National Post: Bruce Arthur in his article on Henrik Zetterberg signing his 12-year, $73-million deal questions if the league should put term limits on contracts with heavy criticism for the past signings of Alexei Yashin and Rick DiPietro but praise for Wings gm Ken Holland?
The Star: Damien Cox praised Detroit's signing of Zetterberg long-term because of an outstanding track record compared to what he writes are the " wacky Lightning " (Lecavalier) or what he says are the " eccentric Islanders " (Alexei Yashin/DiPietro) as apples to oranges citing the Wings are just a little bit smarter than everyone else winning four Stanley Cups in eleven years.
NYI Fan Central Comments:
A few articles like this surfaced where DiPietro is being kicked around despite being an all-star last season while he is injured but we all know a big part of this is who the owner and gm behind the signing.
This is the same Ken Holland who was a big reason for the NHL injury policy according to Tsn last year here that has caused a lot of complaining but in sports you are as smart (or foolish) as your record.
Ken Holland had a lot of pre-cap years where owner Mike Illitch spent through the roof, that was a big part of the Wings success which led to those cups which I guess Mr Cox and others just did not bother with.
I have no problem with the Zetterberg signing in terms of money/years, the Wings take the risk and it's more than a fair question to ask if there should be limits on these kind of deals which are becoming much more common.
Ted Leonsis handed Jagr that huge contract then he had to pay about half of it for years when he was traded and now Ovechkin received an even longer deal with virtually no criticism because to lock him up sooner means no competition for his services later.
My issue and this blog entry asks about what few write about, front-loaded contracts.
The public does not talk about this because it's usually buried in the hype of someone signing.
Greg Logan was so busy telling us Gomez and Drury turned down the Islanders for team Cablevision tradition a few summers ago he forgot to report part of those deals were frontloaded after he got the Islander fans stirred up with Garth Snow making it easy talking about the building.
Daniel Briere also got a huge front-loaded contract here when he signed with Philadelphia that summer.
Signing a front-loaded contract means the cap hit is still the same but it makes a player much easier to trade later in the contract after the bulk of the money has already been paid out.
For the players getting the bulk of the money in the early years of the contract means they lose far less in a possible buyout later.
Fact of the matter is there are a lot of corporate teams in this league that may have to deal with a salary cap for the first time but still have a huge advantage by offering a front-loaded contract.
Corporate teams have no problems losing money which is how we got to a lockout with the market driven so high everyone had to spend more while teams like the Rangers and Wings took big financial losses to ice their 70-80m dollar lineups.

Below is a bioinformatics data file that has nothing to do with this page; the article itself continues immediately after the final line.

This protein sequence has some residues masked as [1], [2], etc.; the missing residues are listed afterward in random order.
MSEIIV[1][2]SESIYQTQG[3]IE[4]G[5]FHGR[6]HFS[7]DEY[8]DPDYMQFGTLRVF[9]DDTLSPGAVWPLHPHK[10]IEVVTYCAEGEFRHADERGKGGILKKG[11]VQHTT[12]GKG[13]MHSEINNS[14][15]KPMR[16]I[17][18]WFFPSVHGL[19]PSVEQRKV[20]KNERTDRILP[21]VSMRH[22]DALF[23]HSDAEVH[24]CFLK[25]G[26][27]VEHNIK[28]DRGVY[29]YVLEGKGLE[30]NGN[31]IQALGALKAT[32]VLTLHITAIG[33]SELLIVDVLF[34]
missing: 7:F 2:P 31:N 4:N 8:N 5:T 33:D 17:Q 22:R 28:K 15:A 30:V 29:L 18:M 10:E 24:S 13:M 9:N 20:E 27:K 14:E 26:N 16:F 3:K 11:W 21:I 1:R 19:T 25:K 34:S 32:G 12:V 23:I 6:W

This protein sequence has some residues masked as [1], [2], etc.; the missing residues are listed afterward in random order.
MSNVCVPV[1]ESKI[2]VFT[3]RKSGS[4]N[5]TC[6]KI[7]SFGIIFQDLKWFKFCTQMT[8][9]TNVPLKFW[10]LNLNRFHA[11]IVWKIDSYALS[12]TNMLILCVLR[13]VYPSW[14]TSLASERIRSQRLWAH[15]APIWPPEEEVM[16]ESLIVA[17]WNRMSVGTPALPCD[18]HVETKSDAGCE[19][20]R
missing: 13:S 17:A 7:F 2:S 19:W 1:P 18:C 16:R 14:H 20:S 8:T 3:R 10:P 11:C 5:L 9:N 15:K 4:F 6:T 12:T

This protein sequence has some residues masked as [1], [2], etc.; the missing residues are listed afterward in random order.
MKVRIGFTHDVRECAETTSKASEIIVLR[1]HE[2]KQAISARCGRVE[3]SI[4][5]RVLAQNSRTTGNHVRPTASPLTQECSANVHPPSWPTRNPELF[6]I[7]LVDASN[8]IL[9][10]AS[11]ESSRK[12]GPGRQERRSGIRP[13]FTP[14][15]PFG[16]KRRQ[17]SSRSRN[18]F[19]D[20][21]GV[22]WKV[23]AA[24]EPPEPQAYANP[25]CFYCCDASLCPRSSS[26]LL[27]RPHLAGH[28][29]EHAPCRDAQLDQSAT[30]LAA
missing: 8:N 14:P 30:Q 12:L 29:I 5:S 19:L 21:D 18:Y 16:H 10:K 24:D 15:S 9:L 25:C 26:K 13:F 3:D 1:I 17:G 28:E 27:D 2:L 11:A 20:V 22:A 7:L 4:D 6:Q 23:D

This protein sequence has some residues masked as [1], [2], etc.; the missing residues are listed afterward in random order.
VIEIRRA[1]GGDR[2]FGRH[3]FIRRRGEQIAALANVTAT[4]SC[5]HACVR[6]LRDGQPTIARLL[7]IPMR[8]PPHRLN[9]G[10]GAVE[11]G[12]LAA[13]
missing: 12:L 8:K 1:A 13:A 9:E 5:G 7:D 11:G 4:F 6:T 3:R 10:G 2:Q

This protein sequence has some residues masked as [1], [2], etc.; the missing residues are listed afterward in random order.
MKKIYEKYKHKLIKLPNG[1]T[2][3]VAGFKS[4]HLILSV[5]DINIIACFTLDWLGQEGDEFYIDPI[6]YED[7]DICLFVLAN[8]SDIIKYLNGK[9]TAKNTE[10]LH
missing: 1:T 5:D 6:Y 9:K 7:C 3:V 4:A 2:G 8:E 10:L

Depending on what I read Ranger losses per year were between 25-40m a year because of the huge payroll/overhead in an outdated building like Msg. Detroit for years used to talk about needing to make the finals to break even financially and Joe Lewis Arena is an outdated building in the mold of the former Devils home.
Charles Wang pre lockout as owner of a lower payroll club had some very tough choices to make. Sign Yashin long-term or risk losing him in a few years to another teams big contract offer. If he scored forty goals a year there was a good chance a corporate team would have made an offer the Islanders could not match and lost him for nothing.
Yashin's contract did one other thing few write about. It put players/agents in a spot where they wanted their money upfront because of buyouts/lockouts. Sing no sad songs for Yashin but he lost about a good thirty plus million with the lockout givebacks, a year salary loss and his buyout.
You don't think ownership in Minnesota (Gaborik) or Atlanta (Kovalchuk) face the same reality because they went shorter term with their contracts? Their agents know someone will pay them big upfront in the UFA market.
Rick DiPietro took a trade off (less money vs more years) but that deal benefited the Islanders (despite criticism) because if he did hit UFA and kept progressing another club would have made a huge offer which likely would have been front-loaded which Charles Wang most likely could not have been able to match.
This is why Roberto Luongo had to be traded from the Panthers, they could not or would not give that commitment and/or Luongo's side wanted out.
For those wondering Kevin Allen in USA Today here reports the Wings front-loaded the Zetterberg deal, paying close to $68 million the first nine years, with a maximum salary of $7.75 million. His final salaries are $3.35 million, $1 million and $1 million.
Very easy to buyout or trade. A club struggling to reach a cap floor (whatever the cba is in the future) can take the cap hit and pay the one million.
These front-loaded contracts are what no one is writing about and the real problem the league/NHLPA needs to address in the next CBA.
Another reason Ryan Smyth signed with Colorado was because a big part of his thirty one million dollar contract was frontloaded here while we have no idea if Charles Wang offered a front-loaded deal.
As for Detroit gm Ken Holland like most general managers he talks out of both sides of his mouth depending on the year and the circumstances here where a few years ago he had a far different take on front-loaded contracts.
He needed a front-loaded deal to keep his own player? So much for the attraction of Detroit.
Bottom line this needs to be written, discussed a lot more and the big part of these signings, not a sidebar.